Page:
Fruit fly pollination of Bulbophyllum baileyi and the development of new fruit fly lures
A project undertaken at the School of Natural Resource Sciences, Queensland University of Technology, and the Australian School of Environmental Studies, Griffith University, and jointly supervised by Anthony Clarke and Jacinta Zalucki
Tropical fruit flies (Diptera: Tephritidae) are regarded as the primary horticultural pests of the Pacific region. While we know much about fruit flies as pests, substantially less is known about fruit flies in their native rainforest habitats. Within rainforests, fruit flies are thought to pollinate selected orchid species. Flies are attracted to the orchids through the orchid's production of fragrance chemicals, which the flies are thought to use in their mating systems. This project will elucidate the functional interactions which occur between fruit fly pollinated orchids and fruit flies in Australia. We will focus research on the Australian native orchid, Bulbophyllum baileyi and Bactrocera species which visit it.
Background & Aims
That fruit flies may pollinate orchid species has been known by orchid workers since the 1960s, but it is only since the 1990s that entomologists have become involved in this field. Work has been prompted by an interest in examining the role of the fragrance chemicals produced by orchids, which in some instances are the same as those used in fruit fly management. Orchids provide a natural source of chemicals to investigate fruit fly chemoecology in the field. Of interest to us is that, in North Queensland, we have observed fruit flies which are known to respond to different lure types all coming to B. baileyi blossoms. This strongly suggests that new fruit fly lures may be developed through intensive study of orchid /fly interactions.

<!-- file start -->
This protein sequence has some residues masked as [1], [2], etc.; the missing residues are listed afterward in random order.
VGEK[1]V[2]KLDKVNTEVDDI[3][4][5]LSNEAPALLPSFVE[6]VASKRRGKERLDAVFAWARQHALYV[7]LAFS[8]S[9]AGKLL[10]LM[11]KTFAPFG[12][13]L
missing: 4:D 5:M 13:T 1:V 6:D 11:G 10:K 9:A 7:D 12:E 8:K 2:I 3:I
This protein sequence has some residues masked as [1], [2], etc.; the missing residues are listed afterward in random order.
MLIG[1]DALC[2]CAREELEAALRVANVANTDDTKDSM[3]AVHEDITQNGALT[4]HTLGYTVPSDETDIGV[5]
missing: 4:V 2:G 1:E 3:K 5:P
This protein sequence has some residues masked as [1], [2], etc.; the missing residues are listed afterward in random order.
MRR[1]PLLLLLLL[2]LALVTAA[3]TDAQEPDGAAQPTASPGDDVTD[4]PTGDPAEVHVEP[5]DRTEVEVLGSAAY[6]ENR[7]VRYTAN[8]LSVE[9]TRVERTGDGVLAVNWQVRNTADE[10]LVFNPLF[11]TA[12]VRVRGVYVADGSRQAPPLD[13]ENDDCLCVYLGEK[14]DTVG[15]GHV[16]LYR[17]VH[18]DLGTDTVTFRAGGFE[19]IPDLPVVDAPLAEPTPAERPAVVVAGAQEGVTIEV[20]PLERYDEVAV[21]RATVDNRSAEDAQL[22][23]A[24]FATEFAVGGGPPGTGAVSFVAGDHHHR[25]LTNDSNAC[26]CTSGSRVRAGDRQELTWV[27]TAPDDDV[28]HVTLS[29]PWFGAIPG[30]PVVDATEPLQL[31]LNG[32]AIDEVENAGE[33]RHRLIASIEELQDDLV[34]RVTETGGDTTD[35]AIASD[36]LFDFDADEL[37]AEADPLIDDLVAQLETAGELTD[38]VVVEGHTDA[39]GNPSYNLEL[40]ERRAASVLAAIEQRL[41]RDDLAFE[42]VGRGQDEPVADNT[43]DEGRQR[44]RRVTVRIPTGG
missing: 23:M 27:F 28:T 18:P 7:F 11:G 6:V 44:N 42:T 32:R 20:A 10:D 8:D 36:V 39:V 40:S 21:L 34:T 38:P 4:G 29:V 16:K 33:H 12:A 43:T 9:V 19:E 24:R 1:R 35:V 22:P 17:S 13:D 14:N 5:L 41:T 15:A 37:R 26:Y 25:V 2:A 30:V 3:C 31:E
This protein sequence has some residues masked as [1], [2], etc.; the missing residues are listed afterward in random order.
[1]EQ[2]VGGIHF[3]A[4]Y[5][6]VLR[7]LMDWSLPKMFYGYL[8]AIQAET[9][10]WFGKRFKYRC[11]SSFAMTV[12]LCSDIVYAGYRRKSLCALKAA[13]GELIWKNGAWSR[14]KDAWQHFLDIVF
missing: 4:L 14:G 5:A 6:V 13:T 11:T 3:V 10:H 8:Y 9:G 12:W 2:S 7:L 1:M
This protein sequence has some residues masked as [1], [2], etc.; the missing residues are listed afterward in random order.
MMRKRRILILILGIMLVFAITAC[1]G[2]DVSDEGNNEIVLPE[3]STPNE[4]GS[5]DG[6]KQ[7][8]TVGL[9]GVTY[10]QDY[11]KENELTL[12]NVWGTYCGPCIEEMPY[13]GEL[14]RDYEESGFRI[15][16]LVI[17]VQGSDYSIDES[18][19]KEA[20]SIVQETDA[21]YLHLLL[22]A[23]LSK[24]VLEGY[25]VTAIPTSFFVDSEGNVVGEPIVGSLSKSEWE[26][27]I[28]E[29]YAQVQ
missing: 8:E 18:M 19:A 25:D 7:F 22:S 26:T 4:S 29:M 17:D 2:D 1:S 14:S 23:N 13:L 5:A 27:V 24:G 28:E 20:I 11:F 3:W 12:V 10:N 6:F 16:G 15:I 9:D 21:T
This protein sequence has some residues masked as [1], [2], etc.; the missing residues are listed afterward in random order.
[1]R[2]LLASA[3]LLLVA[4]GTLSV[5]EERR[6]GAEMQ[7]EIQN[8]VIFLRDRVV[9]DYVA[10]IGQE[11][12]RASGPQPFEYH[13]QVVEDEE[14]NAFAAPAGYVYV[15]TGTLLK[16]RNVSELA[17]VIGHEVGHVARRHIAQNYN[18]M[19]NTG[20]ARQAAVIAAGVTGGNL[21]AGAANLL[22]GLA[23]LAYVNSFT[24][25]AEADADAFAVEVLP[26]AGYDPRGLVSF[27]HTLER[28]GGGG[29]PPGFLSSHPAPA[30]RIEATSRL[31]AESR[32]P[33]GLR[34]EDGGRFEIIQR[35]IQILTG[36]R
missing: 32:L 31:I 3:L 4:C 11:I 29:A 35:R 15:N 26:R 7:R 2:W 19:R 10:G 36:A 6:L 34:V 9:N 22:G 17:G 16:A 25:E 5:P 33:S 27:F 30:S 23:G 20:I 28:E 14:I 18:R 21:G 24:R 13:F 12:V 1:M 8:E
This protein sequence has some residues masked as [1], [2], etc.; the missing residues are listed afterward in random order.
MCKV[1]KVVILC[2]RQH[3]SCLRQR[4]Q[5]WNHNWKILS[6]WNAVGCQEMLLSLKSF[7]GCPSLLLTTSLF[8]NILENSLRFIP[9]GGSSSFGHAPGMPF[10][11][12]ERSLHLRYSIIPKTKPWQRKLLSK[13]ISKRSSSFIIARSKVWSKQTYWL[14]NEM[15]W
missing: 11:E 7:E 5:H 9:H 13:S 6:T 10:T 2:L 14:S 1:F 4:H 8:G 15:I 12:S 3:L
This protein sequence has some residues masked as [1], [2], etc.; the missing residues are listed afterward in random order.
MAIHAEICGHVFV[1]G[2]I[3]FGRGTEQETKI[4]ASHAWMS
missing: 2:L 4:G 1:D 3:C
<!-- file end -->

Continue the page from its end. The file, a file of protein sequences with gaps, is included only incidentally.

Aims 1 & 2: Quantification of fruit fly visitors and field pollination.
Outcome: Increased fundamental understanding of the evolutionary and ecological interactions between fruit flies and orchids. Orchids and fruit flies are speciose and ecologically important components of Australian rainforests and knowledge of how they interact is of importance for sustainable management.
Aim 3: Difference in pollinator efficiency.
Outcome: Comparitive studies of the ability of different fruit fly species to pollinate a single orchid have not been done. Outcomes (ranked pollination performance across fly species) will significantly enhance our understanding of the evolution of this system.
Aim 4: Analysis of orchid odour profiles and related fly behaviours.
Outcome: The first quantified analysis of fruit fly behaviour with respect to the changing chemical profile of orchid fragrance over time. By identifying the most biologically active compounds within the orchid fragrance, we will be strategically placed to identify novel chemicals for future fruit fly management.
The project team consists of Dr Tony Clarke (QUT)), an insect ecologist with expertise in fruit flies, and Dr Jacinta Zalucki (GU), a plant pollination ecologist.